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An Urban Experience
Correct use of a microscope
1. Always use a coverslip
· You should always use a cover-slip (or cover glass).
· The only exceptions are tape-strip preparations (the acetate backing of the tape acts as its own cover-slip).
· Microscope lenses are designed to look through a cover-slip and fluid layer, which provides a flat optical surface, puts material in a similar focal field, avoids air– fluid interfaces and reduces contrast.
· Curved surfaces (including cell layers, hairs, skin debris, and oil on top of the cover-slip) act as mini- lenses and cause serious distortion.
· Cover-slips can also protect the lenses from scratches and the mounting fluid, and provide a defined search area for skin scrapes and hair plucks.
· It is important to use enough mounting fluid to seal the cover-slip to the slide without gaps or air bubbles, but not so much that it gets onto the microscope lenses or stage.
· I prefer to use immersion oil as it is more viscous – it adheres the cover slip to the slide better with less leakage. However, if you collect material into liquid paraffin use more liquid paraffin if required before placing the cover-slip. Mixing liquid paraffin and immersion oil results in an opaque emulsion.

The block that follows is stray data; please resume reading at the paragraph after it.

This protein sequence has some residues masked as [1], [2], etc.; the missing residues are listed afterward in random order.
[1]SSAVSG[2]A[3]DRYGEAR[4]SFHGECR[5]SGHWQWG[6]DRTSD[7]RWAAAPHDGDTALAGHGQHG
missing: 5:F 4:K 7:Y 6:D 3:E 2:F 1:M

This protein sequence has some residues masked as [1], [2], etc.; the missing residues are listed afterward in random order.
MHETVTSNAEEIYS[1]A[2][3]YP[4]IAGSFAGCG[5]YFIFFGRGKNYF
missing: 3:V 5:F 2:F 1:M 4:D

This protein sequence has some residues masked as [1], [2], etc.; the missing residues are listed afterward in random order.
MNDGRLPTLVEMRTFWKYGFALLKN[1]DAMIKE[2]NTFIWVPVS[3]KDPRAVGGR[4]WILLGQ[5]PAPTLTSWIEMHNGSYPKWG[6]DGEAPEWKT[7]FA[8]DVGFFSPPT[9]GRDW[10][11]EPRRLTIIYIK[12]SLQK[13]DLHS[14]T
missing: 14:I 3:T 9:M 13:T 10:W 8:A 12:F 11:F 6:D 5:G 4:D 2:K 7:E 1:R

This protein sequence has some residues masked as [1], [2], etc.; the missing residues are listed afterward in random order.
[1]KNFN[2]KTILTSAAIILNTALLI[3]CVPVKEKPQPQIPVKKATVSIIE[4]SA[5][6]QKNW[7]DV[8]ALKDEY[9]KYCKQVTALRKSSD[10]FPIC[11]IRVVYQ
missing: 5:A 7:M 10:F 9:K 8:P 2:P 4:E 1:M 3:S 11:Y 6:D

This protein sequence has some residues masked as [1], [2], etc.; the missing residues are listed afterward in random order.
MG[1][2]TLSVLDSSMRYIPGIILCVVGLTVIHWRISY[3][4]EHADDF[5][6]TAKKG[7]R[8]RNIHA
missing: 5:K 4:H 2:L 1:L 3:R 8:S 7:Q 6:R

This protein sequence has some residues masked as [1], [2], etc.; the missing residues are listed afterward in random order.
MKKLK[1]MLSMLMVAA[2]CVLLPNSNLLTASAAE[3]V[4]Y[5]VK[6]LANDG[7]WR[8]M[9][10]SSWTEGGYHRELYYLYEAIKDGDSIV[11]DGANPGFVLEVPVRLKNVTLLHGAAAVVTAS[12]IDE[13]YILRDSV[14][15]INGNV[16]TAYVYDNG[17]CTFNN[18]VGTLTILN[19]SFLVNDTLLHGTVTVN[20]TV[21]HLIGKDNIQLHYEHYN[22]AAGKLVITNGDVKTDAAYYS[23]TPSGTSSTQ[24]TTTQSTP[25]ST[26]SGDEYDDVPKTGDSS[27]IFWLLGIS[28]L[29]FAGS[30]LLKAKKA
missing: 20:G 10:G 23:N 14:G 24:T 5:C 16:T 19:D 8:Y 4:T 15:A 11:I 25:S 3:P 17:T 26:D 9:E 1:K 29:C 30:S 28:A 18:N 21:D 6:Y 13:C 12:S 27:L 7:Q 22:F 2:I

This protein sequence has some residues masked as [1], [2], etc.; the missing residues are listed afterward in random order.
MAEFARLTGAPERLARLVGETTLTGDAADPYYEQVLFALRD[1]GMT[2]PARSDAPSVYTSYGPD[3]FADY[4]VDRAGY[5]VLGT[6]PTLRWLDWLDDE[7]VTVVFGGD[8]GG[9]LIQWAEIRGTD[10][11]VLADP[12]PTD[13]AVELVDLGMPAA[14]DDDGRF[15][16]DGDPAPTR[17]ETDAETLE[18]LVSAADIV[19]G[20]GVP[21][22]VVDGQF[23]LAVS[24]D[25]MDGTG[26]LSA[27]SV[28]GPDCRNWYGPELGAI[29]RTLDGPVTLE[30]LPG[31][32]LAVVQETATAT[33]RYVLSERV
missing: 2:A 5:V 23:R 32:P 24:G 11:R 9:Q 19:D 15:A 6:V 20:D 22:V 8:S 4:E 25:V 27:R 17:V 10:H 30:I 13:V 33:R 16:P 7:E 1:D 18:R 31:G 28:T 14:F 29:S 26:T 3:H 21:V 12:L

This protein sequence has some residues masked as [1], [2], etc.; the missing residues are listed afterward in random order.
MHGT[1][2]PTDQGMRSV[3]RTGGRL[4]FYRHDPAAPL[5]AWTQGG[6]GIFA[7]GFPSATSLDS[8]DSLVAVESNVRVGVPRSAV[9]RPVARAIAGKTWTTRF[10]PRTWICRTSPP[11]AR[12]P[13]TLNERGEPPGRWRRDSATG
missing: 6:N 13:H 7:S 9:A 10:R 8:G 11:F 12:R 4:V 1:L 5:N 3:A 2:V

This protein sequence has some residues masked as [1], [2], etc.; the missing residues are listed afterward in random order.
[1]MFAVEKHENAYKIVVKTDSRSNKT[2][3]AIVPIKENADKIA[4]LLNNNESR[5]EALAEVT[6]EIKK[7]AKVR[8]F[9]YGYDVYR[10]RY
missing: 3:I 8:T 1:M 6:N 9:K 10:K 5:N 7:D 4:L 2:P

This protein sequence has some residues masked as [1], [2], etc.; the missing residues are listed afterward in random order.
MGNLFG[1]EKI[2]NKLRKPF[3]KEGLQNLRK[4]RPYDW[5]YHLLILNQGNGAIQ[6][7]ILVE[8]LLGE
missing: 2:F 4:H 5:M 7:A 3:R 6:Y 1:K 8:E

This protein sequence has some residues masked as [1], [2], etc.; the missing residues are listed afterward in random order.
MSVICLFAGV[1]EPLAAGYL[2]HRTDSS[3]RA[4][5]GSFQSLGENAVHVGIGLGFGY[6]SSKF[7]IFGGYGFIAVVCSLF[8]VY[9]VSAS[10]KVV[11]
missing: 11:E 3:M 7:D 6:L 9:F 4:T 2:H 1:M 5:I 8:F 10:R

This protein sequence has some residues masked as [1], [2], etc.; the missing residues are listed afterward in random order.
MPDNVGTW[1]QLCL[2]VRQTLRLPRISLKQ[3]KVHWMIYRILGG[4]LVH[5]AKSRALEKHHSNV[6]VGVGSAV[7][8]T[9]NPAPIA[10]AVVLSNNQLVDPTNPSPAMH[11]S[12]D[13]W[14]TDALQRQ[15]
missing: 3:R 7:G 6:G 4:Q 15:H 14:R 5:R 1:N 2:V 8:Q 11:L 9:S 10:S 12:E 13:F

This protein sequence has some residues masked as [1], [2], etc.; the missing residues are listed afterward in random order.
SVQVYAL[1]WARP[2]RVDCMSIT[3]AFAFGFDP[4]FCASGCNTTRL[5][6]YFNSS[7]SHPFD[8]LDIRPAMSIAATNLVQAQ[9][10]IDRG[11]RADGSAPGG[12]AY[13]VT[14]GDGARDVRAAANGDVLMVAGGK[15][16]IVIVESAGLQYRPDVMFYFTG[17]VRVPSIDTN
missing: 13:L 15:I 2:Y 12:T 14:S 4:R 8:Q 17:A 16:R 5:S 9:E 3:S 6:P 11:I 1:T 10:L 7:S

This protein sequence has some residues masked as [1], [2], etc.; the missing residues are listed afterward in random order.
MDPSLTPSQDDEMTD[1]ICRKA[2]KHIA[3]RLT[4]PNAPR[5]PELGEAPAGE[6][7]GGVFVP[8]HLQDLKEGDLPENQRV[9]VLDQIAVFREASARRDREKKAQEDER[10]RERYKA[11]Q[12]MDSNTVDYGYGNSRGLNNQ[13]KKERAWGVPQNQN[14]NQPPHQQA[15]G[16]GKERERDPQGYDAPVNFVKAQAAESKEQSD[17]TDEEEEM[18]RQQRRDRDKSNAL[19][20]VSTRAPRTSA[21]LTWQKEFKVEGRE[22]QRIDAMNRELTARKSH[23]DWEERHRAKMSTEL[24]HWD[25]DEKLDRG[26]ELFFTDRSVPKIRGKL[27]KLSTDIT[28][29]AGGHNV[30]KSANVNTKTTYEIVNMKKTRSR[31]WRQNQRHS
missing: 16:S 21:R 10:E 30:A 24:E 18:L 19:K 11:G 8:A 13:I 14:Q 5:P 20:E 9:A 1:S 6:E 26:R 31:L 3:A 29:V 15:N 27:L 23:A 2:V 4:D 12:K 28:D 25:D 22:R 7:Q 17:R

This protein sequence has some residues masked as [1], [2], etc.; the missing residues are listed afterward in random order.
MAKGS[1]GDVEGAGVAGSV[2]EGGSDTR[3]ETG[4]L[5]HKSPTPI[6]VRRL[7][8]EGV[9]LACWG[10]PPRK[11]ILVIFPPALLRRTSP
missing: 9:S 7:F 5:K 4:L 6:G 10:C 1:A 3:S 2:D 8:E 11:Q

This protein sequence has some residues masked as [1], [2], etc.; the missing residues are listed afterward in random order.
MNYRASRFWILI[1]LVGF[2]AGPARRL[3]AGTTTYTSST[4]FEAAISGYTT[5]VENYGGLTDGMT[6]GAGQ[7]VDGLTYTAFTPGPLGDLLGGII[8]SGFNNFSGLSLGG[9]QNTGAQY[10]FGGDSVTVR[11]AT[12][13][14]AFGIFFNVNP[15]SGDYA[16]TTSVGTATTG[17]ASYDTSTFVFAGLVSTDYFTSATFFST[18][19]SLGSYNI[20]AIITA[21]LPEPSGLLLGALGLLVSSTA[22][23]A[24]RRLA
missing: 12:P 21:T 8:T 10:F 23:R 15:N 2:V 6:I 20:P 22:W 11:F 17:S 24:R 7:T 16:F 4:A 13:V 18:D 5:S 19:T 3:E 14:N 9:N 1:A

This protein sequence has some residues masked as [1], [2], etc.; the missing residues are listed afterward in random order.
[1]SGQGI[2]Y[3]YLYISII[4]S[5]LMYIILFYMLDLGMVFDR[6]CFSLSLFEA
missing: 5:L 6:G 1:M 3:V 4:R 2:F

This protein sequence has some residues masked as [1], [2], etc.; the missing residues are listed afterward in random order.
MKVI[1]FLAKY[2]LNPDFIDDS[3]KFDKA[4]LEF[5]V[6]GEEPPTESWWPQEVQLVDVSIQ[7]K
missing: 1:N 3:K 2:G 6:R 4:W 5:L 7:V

2. Scanning slides
· Initially, visually examine the slide to orientate it, and appreciate the depth of material, degree of staining and possible areas of interest.
· It is useful to check the quality of staining visually or under low power before placing a cover-slip, as the slide can be re-stained at this stage if necessary.
· Study the slide at progressively higher magnification.
· Low-power lenses (x4–x10) are useful to scan large areas; with skin scrapes, hairs plucks etc., start at one corner of the cover slip, proceed down to the opposite edge, across one visual field and back up again to methodically search all the collected material.
· Use the high-power lens (x40) to close in on areas of interest.
· Use the oil-immersion lens (x100) last of all to avoid getting oil on the other lenses.

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